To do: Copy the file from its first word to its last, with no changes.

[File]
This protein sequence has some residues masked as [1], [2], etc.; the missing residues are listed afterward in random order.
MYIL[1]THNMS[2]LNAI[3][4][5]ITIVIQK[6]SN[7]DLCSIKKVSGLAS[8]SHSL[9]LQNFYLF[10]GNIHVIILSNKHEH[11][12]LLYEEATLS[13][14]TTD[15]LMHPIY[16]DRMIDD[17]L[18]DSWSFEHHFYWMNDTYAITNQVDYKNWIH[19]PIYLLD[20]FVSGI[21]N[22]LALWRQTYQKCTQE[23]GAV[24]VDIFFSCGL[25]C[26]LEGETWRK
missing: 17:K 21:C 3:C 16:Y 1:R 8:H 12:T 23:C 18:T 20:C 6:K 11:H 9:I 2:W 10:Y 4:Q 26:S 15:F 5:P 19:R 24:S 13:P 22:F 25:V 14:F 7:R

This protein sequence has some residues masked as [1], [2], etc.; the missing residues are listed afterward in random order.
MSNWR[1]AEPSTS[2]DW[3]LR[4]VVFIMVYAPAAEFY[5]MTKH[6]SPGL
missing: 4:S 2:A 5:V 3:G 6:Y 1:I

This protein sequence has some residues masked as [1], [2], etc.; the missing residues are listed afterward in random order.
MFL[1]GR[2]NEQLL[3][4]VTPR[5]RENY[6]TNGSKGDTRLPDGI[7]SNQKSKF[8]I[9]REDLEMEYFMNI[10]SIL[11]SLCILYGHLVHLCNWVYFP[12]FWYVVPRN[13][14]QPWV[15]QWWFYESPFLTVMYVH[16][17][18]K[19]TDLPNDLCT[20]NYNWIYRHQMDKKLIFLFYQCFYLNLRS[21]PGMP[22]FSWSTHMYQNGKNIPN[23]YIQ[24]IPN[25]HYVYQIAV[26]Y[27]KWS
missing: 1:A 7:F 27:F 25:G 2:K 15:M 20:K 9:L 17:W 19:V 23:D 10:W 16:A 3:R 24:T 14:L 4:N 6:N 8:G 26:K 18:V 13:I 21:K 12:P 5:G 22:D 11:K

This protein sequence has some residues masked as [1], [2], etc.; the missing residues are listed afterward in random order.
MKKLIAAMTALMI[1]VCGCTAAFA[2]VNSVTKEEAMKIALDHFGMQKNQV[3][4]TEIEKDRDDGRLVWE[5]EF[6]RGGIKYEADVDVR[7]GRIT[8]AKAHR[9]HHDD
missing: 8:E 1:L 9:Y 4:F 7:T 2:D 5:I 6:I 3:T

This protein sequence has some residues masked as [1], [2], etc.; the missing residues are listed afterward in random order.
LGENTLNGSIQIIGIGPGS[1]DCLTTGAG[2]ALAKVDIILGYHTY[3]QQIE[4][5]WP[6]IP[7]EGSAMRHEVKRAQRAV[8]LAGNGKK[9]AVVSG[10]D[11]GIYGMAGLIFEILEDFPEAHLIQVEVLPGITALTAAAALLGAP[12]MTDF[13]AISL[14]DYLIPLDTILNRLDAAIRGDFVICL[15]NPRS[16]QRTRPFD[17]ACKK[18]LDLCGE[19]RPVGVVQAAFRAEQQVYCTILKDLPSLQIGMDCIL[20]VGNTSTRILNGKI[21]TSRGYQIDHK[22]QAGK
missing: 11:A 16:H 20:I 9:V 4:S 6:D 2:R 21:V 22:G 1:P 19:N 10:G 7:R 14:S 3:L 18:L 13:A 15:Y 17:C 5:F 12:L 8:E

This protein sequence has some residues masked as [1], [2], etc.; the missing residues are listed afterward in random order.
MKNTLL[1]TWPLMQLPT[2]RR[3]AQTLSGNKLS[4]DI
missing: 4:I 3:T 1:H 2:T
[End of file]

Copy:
This protein sequence has some residues masked as [1], [2], etc.; the missing residues are listed afterward in random order.
MYIL[1]THNMS[2]LNAI[3][4][5]ITIVIQK[6]SN[7]DLCSIKKVSGLAS[8]SHSL[9]LQNFYLF[10]GNIHVIILSNKHEH[11][12]LLYEEATLS[13][14]TTD[15]LMHPIY[16]DRMIDD[17]L[18]DSWSFEHHFYWMNDTYAITNQVDYKNWIH[19]PIYLLD[20]FVSGI[21]N[22]LALWRQTYQKCTQE[23]GAV[24]VDIFFSCGL[25]C[26]LEGETWRK
missing: 17:K 21:C 3:C 16:Y 1:R 8:H 12:T 23:C 18:T 20:C 6:K 11:H 9:I 2:W 10:Y 4:Q 26:S 15:F 5:P 19:R 24:S 13:P 22:F 25:V 14:F 7:R

This protein sequence has some residues masked as [1], [2], etc.; the missing residues are listed afterward in random order.
MSNWR[1]AEPSTS[2]DW[3]LR[4]VVFIMVYAPAAEFY[5]MTKH[6]SPGL
missing: 4:S 2:A 5:V 3:G 6:Y 1:I

This protein sequence has some residues masked as [1], [2], etc.; the missing residues are listed afterward in random order.
MFL[1]GR[2]NEQLL[3][4]VTPR[5]RENY[6]TNGSKGDTRLPDGI[7]SNQKSKF[8]I[9]REDLEMEYFMNI[10]SIL[11]SLCILYGHLVHLCNWVYFP[12]FWYVVPRN[13][14]QPWV[15]QWWFYESPFLTVMYVH[16][17][18]K[19]TDLPNDLCT[20]NYNWIYRHQMDKKLIFLFYQCFYLNLRS[21]PGMP[22]FSWSTHMYQNGKNIPN[23]YIQ[24]IPN[25]HYVYQIAV[26]Y[27]KWS
missing: 1:A 7:F 27:F 25:G 2:K 15:M 20:K 9:L 17:W 19:V 23:D 10:W 16:A 3:R 24:T 14:L 4:N 6:N 8:G 26:K 18:V 13:I 21:K 12:P 5:G 22:D 11:K

This protein sequence has some residues masked as [1], [2], etc.; the missing residues are listed afterward in random order.
MKKLIAAMTALMI[1]VCGCTAAFA[2]VNSVTKEEAMKIALDHFGMQKNQV[3][4]TEIEKDRDDGRLVWE[5]EF[6]RGGIKYEADVDVR[7]GRIT[8]AKAHR[9]HHDD
missing: 8:E 1:L 9:Y 4:F 7:T 2:D 5:I 6:I 3:T

This protein sequence has some residues masked as [1], [2], etc.; the missing residues are listed afterward in random order.
LGENTLNGSIQIIGIGPGS[1]DCLTTGAG[2]ALAKVDIILGYHTY[3]QQIE[4][5]WP[6]IP[7]EGSAMRHEVKRAQRAV[8]LAGNGKK[9]AVVSG[10]D[11]GIYGMAGLIFEILEDFPEAHLIQVEVLPGITALTAAAALLGAP[12]MTDF[13]AISL[14]DYLIPLDTILNRLDAAIRGDFVICL[15]NPRS[16]QRTRPFD[17]ACKK[18]LDLCGE[19]RPVGVVQAAFRAEQQVYCTILKDLPSLQIGMDCIL[20]VGNTSTRILNGKI[21]TSRGYQIDHK[22]QAGK
missing: 11:A 16:H 20:I 9:V 4:S 6:D 2:R 21:V 22:G 1:P 19:N 10:G 7:R 14:S 3:L 18:L 13:A 15:Y 17:C 5:F 12:L 8:E

This protein sequence has some residues masked as [1], [2], etc.; the missing residues are listed afterward in random order.
MKNTLL[1]TWPLMQLPT[2]RR[3]AQTLSGNKLS[4]DI
missing: 4:I 3:T 1:H 2:T